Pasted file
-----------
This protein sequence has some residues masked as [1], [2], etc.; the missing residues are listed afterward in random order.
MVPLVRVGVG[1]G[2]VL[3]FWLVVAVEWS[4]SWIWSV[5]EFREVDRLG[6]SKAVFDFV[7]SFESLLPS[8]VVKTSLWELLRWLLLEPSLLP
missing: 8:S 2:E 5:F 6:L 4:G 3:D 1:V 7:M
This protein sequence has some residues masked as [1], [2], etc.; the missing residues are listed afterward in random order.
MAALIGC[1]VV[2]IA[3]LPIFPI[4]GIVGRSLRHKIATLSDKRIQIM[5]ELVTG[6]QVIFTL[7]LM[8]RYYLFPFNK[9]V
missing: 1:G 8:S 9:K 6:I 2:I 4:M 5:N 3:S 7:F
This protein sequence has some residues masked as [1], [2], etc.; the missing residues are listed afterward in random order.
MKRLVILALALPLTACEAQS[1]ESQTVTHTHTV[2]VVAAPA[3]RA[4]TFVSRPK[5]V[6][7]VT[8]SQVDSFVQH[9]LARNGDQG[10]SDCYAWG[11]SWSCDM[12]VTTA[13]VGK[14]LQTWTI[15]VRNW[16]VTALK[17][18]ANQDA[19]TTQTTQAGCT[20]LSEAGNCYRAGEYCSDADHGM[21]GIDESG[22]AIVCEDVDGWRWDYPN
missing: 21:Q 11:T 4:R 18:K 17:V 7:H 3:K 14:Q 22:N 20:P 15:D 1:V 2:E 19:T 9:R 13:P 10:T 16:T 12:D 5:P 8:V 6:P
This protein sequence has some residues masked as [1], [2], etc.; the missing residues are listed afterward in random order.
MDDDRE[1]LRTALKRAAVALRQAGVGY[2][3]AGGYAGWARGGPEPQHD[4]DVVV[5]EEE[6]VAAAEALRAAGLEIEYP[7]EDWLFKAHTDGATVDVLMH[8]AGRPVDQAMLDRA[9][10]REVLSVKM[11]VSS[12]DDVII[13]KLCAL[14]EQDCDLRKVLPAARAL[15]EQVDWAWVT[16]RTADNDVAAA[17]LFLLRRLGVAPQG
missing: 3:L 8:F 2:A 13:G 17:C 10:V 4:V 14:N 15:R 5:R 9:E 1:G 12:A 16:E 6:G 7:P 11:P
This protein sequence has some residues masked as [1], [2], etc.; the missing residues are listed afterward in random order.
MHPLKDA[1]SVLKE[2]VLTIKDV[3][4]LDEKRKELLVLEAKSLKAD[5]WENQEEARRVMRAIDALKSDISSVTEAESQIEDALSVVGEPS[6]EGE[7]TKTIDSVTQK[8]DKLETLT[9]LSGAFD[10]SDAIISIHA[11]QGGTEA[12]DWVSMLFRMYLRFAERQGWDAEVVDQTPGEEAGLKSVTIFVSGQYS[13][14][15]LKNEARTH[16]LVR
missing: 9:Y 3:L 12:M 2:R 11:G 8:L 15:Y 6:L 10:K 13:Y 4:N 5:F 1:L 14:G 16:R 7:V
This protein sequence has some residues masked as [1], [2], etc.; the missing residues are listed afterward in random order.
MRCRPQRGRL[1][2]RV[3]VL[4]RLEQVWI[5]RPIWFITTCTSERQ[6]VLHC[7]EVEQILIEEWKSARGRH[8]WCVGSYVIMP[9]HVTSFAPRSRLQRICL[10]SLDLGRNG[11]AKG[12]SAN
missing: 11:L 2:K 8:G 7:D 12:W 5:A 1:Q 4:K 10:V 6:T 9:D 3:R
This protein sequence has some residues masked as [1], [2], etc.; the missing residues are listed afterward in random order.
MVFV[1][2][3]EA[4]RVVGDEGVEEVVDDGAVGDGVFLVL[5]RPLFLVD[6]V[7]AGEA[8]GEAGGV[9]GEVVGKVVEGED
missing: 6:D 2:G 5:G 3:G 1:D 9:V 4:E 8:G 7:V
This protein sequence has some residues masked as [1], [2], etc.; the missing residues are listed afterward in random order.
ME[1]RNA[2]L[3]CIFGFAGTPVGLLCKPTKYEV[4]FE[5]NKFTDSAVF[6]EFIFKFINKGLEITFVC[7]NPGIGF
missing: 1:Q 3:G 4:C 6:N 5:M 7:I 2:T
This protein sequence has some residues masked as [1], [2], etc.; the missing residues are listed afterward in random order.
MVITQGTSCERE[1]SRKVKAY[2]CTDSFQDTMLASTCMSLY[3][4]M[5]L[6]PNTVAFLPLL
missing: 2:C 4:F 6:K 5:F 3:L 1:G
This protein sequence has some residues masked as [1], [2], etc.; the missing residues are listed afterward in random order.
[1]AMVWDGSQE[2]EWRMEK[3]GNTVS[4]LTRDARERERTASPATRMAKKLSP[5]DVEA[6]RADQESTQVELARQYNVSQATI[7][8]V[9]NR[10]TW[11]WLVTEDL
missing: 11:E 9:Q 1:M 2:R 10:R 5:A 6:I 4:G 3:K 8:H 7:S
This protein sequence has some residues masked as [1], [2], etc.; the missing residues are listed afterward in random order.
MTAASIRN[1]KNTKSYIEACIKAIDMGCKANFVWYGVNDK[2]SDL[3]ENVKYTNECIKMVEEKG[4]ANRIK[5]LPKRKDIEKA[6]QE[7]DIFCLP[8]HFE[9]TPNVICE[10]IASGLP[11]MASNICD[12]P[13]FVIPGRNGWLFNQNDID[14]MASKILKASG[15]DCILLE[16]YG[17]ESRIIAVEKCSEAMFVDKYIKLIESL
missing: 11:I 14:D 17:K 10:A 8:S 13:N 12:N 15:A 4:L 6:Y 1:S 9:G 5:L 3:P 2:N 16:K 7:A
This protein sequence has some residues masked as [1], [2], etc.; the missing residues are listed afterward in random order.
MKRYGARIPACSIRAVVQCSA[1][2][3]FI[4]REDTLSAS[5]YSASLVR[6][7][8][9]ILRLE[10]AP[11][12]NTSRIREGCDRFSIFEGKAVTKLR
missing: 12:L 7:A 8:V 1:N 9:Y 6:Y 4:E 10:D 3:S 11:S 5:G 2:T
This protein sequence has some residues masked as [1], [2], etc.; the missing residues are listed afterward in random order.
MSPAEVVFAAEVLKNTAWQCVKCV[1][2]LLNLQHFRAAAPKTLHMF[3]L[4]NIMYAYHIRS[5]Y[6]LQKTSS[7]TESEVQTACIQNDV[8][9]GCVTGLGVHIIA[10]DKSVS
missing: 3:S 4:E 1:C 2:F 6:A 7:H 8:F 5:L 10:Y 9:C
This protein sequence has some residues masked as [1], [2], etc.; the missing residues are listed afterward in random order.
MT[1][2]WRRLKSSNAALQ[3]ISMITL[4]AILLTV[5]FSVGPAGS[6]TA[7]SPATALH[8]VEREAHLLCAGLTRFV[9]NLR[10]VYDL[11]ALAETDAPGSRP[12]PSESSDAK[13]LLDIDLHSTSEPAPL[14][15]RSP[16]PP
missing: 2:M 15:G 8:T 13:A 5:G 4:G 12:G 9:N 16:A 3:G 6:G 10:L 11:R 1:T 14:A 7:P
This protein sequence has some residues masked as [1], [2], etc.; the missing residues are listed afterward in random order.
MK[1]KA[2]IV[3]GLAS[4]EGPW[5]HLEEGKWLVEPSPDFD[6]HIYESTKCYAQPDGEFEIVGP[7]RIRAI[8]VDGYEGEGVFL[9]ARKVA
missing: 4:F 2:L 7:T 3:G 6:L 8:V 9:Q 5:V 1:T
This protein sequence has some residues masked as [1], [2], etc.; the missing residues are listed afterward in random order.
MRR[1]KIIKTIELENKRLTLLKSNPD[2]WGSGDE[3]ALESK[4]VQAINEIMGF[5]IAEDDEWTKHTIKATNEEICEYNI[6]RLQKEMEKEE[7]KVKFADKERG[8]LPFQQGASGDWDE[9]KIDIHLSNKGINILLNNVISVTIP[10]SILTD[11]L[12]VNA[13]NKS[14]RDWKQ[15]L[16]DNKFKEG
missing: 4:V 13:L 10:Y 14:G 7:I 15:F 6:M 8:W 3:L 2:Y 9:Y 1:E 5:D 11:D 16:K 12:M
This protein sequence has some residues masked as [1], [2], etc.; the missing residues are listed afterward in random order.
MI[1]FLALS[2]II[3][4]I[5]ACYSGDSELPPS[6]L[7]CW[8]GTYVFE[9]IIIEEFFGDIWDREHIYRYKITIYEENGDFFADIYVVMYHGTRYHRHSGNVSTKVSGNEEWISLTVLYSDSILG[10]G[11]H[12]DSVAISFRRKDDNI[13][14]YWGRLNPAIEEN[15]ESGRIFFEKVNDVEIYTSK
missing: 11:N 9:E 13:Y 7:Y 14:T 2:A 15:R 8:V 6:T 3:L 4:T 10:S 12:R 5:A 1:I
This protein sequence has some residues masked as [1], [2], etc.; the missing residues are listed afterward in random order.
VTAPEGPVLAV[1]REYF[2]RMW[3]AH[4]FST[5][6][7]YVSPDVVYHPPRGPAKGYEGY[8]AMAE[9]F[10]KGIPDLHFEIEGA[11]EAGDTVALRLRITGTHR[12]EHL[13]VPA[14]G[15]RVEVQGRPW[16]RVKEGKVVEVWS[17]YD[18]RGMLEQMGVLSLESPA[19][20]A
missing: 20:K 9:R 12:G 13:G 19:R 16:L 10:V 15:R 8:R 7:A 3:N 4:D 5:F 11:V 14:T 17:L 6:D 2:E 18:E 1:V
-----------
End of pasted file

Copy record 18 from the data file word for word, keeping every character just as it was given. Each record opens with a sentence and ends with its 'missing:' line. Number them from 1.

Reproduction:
This protein sequence has some residues masked as [1], [2], etc.; the missing residues are listed afterward in random order.
VTAPEGPVLAV[1]REYF[2]RMW[3]AH[4]FST[5][6][7]YVSPDVVYHPPRGPAKGYEGY[8]AMAE[9]F[10]KGIPDLHFEIEGA[11]EAGDTVALRLRITGTHR[12]EHL[13]VPA[14]G[15]RVEVQGRPW[16]RVKEGKVVEVWS[17]YD[18]RGMLEQMGVLSLESPA[19][20]A
missing: 20:K 9:R 12:G 13:G 19:R 16:L 10:V 15:R 8:R 7:A 3:N 4:D 5:F 11:V 14:T 17:L 6:D 2:E 18:E 1:V